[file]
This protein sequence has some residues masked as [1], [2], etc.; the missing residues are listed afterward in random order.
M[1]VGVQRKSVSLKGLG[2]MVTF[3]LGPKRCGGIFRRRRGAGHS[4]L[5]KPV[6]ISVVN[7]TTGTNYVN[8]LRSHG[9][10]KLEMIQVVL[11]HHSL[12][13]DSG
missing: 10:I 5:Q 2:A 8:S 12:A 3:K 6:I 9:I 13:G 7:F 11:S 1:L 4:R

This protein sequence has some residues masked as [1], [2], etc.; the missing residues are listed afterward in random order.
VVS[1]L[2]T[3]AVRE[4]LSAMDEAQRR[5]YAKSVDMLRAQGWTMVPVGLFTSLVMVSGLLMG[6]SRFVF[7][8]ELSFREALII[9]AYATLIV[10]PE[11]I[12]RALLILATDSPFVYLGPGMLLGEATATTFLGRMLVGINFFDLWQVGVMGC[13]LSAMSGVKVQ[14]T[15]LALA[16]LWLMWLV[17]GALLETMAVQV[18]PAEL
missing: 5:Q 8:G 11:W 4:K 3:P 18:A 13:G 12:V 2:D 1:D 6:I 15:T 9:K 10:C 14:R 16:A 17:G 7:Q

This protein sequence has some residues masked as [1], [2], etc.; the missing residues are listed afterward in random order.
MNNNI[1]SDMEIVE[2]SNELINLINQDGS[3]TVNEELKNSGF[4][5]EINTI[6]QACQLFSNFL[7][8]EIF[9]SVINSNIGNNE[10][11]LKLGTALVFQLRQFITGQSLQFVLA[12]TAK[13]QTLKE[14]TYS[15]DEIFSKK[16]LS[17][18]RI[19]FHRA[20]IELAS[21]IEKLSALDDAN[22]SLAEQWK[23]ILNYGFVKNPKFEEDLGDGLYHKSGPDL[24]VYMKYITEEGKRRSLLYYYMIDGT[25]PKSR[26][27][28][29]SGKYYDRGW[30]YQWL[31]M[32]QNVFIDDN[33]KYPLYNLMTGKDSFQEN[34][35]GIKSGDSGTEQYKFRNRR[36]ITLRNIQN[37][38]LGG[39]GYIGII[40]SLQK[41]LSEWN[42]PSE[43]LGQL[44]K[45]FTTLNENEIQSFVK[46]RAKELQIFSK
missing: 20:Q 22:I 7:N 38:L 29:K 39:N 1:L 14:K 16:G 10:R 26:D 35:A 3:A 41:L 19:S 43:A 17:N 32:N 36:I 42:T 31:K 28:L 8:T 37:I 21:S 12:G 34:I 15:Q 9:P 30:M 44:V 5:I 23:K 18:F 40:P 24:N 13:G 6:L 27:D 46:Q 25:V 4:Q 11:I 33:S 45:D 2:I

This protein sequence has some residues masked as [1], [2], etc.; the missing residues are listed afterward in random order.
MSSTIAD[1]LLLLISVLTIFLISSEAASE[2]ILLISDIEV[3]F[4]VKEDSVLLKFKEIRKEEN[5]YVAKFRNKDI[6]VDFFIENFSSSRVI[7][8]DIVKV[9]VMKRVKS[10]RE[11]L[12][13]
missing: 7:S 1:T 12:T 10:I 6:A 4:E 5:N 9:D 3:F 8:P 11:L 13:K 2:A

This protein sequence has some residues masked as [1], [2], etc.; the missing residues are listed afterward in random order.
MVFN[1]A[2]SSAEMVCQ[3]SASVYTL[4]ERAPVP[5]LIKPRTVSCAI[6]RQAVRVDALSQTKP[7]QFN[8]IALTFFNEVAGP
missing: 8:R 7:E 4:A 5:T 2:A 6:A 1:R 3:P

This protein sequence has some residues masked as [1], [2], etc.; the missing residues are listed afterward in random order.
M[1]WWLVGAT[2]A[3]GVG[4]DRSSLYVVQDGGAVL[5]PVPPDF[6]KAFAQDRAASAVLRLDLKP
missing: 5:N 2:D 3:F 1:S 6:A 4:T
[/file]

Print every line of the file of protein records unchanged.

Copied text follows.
This protein sequence has some residues masked as [1], [2], etc.; the missing residues are listed afterward in random order.
M[1]VGVQRKSVSLKGLG[2]MVTF[3]LGPKRCGGIFRRRRGAGHS[4]L[5]KPV[6]ISVVN[7]TTGTNYVN[8]LRSHG[9][10]KLEMIQVVL[11]HHSL[12][13]DSG
missing: 10:I 5:Q 2:A 8:S 12:A 3:K 6:I 9:I 13:G 7:F 11:S 1:L 4:R

This protein sequence has some residues masked as [1], [2], etc.; the missing residues are listed afterward in random order.
VVS[1]L[2]T[3]AVRE[4]LSAMDEAQRR[5]YAKSVDMLRAQGWTMVPVGLFTSLVMVSGLLMG[6]SRFVF[7][8]ELSFREALII[9]AYATLIV[10]PE[11]I[12]RALLILATDSPFVYLGPGMLLGEATATTFLGRMLVGINFFDLWQVGVMGC[13]LSAMSGVKVQ[14]T[15]LALA[16]LWLMWLV[17]GALLETMAVQV[18]PAEL
missing: 5:Q 8:G 11:W 4:K 3:P 18:A 13:G 12:V 2:D 1:D 6:I 15:T 9:K 10:C 14:R 16:A 17:G 7:Q

This protein sequence has some residues masked as [1], [2], etc.; the missing residues are listed afterward in random order.
MNNNI[1]SDMEIVE[2]SNELINLINQDGS[3]TVNEELKNSGF[4][5]EINTI[6]QACQLFSNFL[7][8]EIF[9]SVINSNIGNNE[10][11]LKLGTALVFQLRQFITGQSLQFVLA[12]TAK[13]QTLKE[14]TYS[15]DEIFSKK[16]LS[17][18]RI[19]FHRA[20]IELAS[21]IEKLSALDDAN[22]SLAEQWK[23]ILNYGFVKNPKFEEDLGDGLYHKSGPDL[24]VYMKYITEEGKRRSLLYYYMIDGT[25]PKSR[26][27][28][29]SGKYYDRGW[30]YQWL[31]M[32]QNVFIDDN[33]KYPLYNLMTGKDSFQEN[34][35]GIKSGDSGTEQYKFRNRR[36]ITLRNIQN[37][38]LGG[39]GYIGII[40]SLQK[41]LSEWN[42]PSE[43]LGQL[44]K[45]FTTLNENEIQSFVK[46]RAKELQIFSK
missing: 20:Q 22:I 7:N 38:L 29:K 39:N 1:L 14:K 16:G 10:R 26:D 35:A 3:A 41:L 19:S 43:A 17:N 32:N 36:I 42:T 31:K 28:L 8:T 37:I 21:S 12:G 34:I 15:Q 9:P 30:M 44:V 5:I 23:K 18:F 40:P 24:N 13:G 6:L 27:D 46:Q 25:V 4:Q 11:I 33:S 45:D 2:I

This protein sequence has some residues masked as [1], [2], etc.; the missing residues are listed afterward in random order.
MSSTIAD[1]LLLLISVLTIFLISSEAASE[2]ILLISDIEV[3]F[4]VKEDSVLLKFKEIRKEEN[5]YVAKFRNKDI[6]VDFFIENFSSSRVI[7][8]DIVKV[9]VMKRVKS[10]RE[11]L[12][13]
missing: 7:S 1:T 12:T 10:I 6:A 4:E 5:N 9:D 3:F 8:P 11:L 13:K 2:A

This protein sequence has some residues masked as [1], [2], etc.; the missing residues are listed afterward in random order.
MVFN[1]A[2]SSAEMVCQ[3]SASVYTL[4]ERAPVP[5]LIKPRTVSCAI[6]RQAVRVDALSQTKP[7]QFN[8]IALTFFNEVAGP
missing: 8:R 7:E 4:A 5:T 2:A 6:A 1:R 3:P

This protein sequence has some residues masked as [1], [2], etc.; the missing residues are listed afterward in random order.
M[1]WWLVGAT[2]A[3]GVG[4]DRSSLYVVQDGGAVL[5]PVPPDF[6]KAFAQDRAASAVLRLDLKP
missing: 5:N 2:D 3:F 1:S 6:A 4:T